RECOGNISING THE INDIVIDUAL
WITHIN A WEALTHY FAMILY
by Patricia Angus
How does it feel to be an "individual" in a family of great wealth today? While it certainly has its advantages, it can also be confusing, complicated, and occasionally disheartening. Beneath the "glamor" of being in the family, there are several recent trends that have placed the individual in a difficult position. Well-intentioned actions by family members and professionals in response to these trends risk further exacerbating the problem. Fortunately, there are ways to mitigate these risks and seize opportunities that support individual family members. This piece touches briefly on these issues to raise awareness and encourage further study of this phenomenon.
There are several trends that have led to the precarious position of the individual in wealthy families today. First, demographic shifts including longer lifespans, ageing baby boomers, and geographic dispersion of family members have altered traditional individual developmental paths. Second, the rapid growth of wealth in the top 1% globally, combined with the financial crisis, has spurred the financial services industry to roll out a new array of services and educational programs to promote family, as opposed to individual, success. "Family systems" theory and a systems approach to family wealth have also shifted focus from individuals to the family. Finally, more families are using inter-generational trusts and other structures that bind family members together for longer periods of time.
None of these trends is harmful per se; however, the convergence of these developments - and steps taken in response by families - can result in potentially adverse consequences to individuals. It can be all too easy to lose one's way in a wealthy family today. So many life decisions are decided without the input of the individuals who are affected, and often in a way that increases dependence rather than promoting healthy independence. Human capital is now recognised as the key to preservation of family wealth, but many of the practices used to develop it create systems of control over behaviour that can only diminish incentive. Even if "dynasty" trusts are intended to be positive forces in individual lives, too often they serve to impose the grantor's values and dreams in ways that can feel crushing to the generations who live with them.
Inter-generational wealth, and the practical skills needed to manage it, are still not discussed openly in many families, creating a sense of mystery and danger. In others, they are discussed in family meetings and educational sessions that are created for rather than by the individuals who need to integrate the information in a meaningful way. It is hard enough to live with societal expectations, the weight of family history and legacy can be overwhelming in even deeper ways. The simple use of terms such as "G1" and "G2" to define one's place in a family can create unintended harm by tying identity to a significant financial event (ignoring the importance of non-financial capital), and diminishing the value of each and every subsequent generation.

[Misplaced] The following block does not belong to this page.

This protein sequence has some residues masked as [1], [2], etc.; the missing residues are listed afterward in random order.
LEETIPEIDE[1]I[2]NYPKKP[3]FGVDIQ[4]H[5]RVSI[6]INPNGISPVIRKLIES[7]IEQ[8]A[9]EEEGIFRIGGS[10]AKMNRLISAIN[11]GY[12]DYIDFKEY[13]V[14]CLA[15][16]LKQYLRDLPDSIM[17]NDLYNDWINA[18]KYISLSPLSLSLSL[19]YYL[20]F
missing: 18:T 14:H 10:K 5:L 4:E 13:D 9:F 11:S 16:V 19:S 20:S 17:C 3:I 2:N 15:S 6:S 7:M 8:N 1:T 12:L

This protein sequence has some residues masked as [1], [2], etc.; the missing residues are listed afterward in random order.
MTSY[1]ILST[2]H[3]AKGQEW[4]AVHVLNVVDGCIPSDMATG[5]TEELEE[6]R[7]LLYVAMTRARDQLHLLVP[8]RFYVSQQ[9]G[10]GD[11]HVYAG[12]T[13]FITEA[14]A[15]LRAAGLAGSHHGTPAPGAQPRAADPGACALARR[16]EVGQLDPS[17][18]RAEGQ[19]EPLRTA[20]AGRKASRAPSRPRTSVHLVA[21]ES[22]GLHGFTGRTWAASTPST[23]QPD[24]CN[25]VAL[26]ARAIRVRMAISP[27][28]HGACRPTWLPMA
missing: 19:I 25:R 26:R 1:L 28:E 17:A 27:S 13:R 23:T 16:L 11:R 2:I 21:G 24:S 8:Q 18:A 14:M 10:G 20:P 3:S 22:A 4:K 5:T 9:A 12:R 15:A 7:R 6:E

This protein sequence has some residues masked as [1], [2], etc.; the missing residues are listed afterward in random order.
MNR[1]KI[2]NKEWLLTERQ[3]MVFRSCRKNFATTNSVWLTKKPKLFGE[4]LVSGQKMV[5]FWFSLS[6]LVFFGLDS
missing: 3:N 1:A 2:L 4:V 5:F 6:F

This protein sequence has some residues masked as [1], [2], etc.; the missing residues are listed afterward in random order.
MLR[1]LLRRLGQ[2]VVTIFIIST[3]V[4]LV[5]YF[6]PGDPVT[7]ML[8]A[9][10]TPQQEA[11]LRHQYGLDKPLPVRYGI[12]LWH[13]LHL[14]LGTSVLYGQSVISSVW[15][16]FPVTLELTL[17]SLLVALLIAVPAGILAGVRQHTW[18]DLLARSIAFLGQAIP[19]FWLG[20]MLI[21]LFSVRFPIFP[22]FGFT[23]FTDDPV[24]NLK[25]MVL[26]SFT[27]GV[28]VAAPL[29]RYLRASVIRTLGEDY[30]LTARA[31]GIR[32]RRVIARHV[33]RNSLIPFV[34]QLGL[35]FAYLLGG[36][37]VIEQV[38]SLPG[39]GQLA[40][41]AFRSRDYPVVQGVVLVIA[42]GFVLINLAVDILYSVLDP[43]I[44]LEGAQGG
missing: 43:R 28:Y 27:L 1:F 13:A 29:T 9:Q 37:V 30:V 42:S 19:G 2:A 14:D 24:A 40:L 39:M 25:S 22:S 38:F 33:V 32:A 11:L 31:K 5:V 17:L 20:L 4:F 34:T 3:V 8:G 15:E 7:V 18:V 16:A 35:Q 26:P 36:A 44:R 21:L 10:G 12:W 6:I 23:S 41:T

There are several ways that families can mitigate this potential harm. The older members of the family must always keep in mind their actual goals during the planning process and implementation of their plans. Family members and professionals should be alert to the ambivalence and fear of older family members who do not want wealth to destroy the incentive of future generations. If they truly want to support independence, it will take more work than merely signing a document to do so. Often the older generation declares that it wants the younger generation to be stewards of wealth that the older generation itself is not comfortable handling itself. At the other extreme, the decision to disinherit or limit an inheritance does not necessarily lead to the positive development sought. In the end, it must be understood that all generations need help with these enormous tasks, not just the "next generation."
Trusts and other structures need not necessarily create dependence so long as they are operationalised in a way that supports independence and accountability. Indeed, the actual behaviour of all parties involved in family wealth is far more important than structures, investment results, and legal/ tax planning. Families must be careful in choosing trustees who respect, listen to, and encourage adult behaviour by beneficiaries. They can also include beneficiaries in the planning and implementation of structures (e.g., as co-trustees) to a far greater extent. Families must look at themselves and ask: are we transparent, open, and communicative? They must seek to provide support that derives from compassion and humility rather than judgment and control.
There is ongoing work to be done by all generations, at all times. Recognising the nature and complexity of that ongoing work can help each individual within the family have a sense of reward and contribution despite the trends. That is an incredible opportunity for individuals and family alike.